Further, Smith and Lobdell ask the court to order the defendants “to ensure that, henceforth, all applicable laws and regulations regarding the treatment of animals (including the Iowa and Nebraska laws detailed herein) are followed; permanently enjoining the Individual Defendants and their successors, agents, representatives, employees, and any party acting in concert with them, from engaging in conduct that causes Costco to violate Nebraska’s animal neglect laws;” with an identical enjoinment from “engaging in conduct that causes Costco to violate Iowa’s animal neglect laws.”
Seeking right to do surprise inspections
The individual defendants would be ordered “to take, on behalf of Costco, all necessary actions to reform and improve Costco’s policies, procedures, and practices to comply with applicable laws,” and to allow Smith, Lobdell, “and each of their chosen representatives to conduct random and unannounced inspection of any property where Costco’s birds are kept, to ensure compliance with this Court’s orders.”
Persuading the Superior Court of the State of Washington, King County/Seattle division, to do any such thing will require Bellingham, Washington animal rights attorney Adam Karp, representing plaintiffs Smith and Lobdell to clear several high legal hurdles.
Karp, in effect, is asking a lower court in Washington to both interpret and enforce state laws in Nebraska and Iowa, which the courts of Nebraska and Iowa have so far not enforced, either against Costco and Lincoln Premium Poultry, or any other major agricultural producer.
Precedent suggests that even though Costco and almost all of the Costco directors reside within King County, the King County court will find that the initial complaints about cruelty and neglect should be brought in Nebraska and Iowa, where agricultural producers enjoy broad exemptions from cruelty and neglect laws.
Precedent also suggests that any case involving multi-state issues is likely to end up in federal court.
There are established legal mechanisms for pursuing cases in federal court in which a corporate entity allegedly pursues criminal activities in a jurisdiction where the local authorities are unwilling or unable to enforce laws. The 1970 Racketeer Influenced and Corrupt Organizations Act, better known as the RICO Act, is probably the best known such mechanism; others exist in civil rights law.
The Legal Impact for Chickens case against Costco is structured somewhat like a RICO Act case, but differs both in being pursued as an action among shareholders, internal to the company, and in having been filed at the state level, making no allegations pertaining directly to interstate commerce.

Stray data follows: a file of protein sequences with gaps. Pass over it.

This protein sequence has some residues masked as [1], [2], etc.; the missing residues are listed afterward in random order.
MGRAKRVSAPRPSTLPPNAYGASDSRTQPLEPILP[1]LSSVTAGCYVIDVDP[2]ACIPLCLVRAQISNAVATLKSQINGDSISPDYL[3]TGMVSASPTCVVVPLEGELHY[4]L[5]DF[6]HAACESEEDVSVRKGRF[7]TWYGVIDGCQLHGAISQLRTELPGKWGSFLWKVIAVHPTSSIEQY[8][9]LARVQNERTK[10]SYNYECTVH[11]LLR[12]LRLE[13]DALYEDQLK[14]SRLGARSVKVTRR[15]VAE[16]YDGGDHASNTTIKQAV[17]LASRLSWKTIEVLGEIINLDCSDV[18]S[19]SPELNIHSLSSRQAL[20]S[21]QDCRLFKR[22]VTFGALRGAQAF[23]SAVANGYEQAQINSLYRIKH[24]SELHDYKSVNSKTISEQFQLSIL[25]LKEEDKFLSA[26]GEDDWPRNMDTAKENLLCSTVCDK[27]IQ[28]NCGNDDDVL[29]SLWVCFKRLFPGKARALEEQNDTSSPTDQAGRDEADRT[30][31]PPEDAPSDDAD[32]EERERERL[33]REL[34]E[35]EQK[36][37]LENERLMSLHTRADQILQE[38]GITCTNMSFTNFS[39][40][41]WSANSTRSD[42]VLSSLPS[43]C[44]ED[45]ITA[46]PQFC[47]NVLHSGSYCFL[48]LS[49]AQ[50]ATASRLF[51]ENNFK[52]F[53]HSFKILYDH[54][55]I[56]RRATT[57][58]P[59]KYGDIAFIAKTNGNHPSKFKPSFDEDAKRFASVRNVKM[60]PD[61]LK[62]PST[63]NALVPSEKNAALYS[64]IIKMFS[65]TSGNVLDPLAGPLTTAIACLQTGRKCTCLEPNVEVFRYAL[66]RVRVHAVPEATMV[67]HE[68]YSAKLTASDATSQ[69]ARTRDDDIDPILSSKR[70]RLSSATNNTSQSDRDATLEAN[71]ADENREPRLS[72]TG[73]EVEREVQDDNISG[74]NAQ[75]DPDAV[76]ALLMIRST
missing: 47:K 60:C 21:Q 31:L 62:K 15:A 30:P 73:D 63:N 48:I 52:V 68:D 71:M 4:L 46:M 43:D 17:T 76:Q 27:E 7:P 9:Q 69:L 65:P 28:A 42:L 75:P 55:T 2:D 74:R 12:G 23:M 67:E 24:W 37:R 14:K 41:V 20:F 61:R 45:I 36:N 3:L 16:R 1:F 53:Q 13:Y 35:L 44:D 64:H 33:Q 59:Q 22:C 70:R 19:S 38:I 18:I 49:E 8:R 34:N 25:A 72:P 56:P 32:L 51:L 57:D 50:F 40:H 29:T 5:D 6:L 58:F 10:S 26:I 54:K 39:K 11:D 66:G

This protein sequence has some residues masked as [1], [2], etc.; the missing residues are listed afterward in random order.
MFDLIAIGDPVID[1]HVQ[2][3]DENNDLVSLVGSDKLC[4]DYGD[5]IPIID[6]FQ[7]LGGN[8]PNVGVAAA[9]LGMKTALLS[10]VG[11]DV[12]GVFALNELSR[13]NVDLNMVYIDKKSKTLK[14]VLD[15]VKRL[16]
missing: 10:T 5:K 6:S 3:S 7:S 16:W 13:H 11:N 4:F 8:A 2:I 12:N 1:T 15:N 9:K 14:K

The language of the case, however, spells out allegations against Costco which might stick in the “court of public opinion,” even if not advancing in a court of law.
Explains the pleading, “A widely-known and prominent feature of Costco’s business model is to use low-priced rotisserie chickens as a loss leader, to lure foot traffic to its store. Public reports show this loss-leader strategy resulted in 106 million rotisserie chickens sold” in 2021, up from 64 million sold five years earlier, in 2016.
“To execute this prominent feature of its business model and hold firm on the $4.99 price its rotisserie chickens have been sold at for over a decade, despite rapidly rising input costs and general inflation,” the lawsuit charges, “Costco set up a vertically integrated poultry production business to supply itself with a large quantity of cheap chicken meat.”
In that connection, the case contends, “Costco’s directors and officers have violated their fiduciary duty by knowingly causing Costco to neglect and abandon chickens in violation of state laws,” as “an integral part” of the Costco “poultry production strategy.”
“Illegal in Nebraska and Iowa”?
Like other major poultry producers, “Costco knowingly propagates chickens bred to grow so fast that many of them cannot stand under their own weight,” Legal Impact for Chickens alleges.
“Costco then sends millions of these fast-growing birds to dirty, crowded factory farms, where “disabled birds slowly die from hunger, thirst, injury, and illness,” the lawsuit summarizes.
“Despite Costco’s directors’ and officers’ knowledge of the Company’s illegal animal neglect and abandonment, the directors and officers have caused and allowed Costco to continue its current treatment of chickens, in violation of their fiduciary duties.”
Asserts the lawsuit, “Costco’s practices—which cause birds to suffer and die without proper care—are illegal in Nebraska and Iowa,” though Nebraska and Iowa courts have yet to so rule.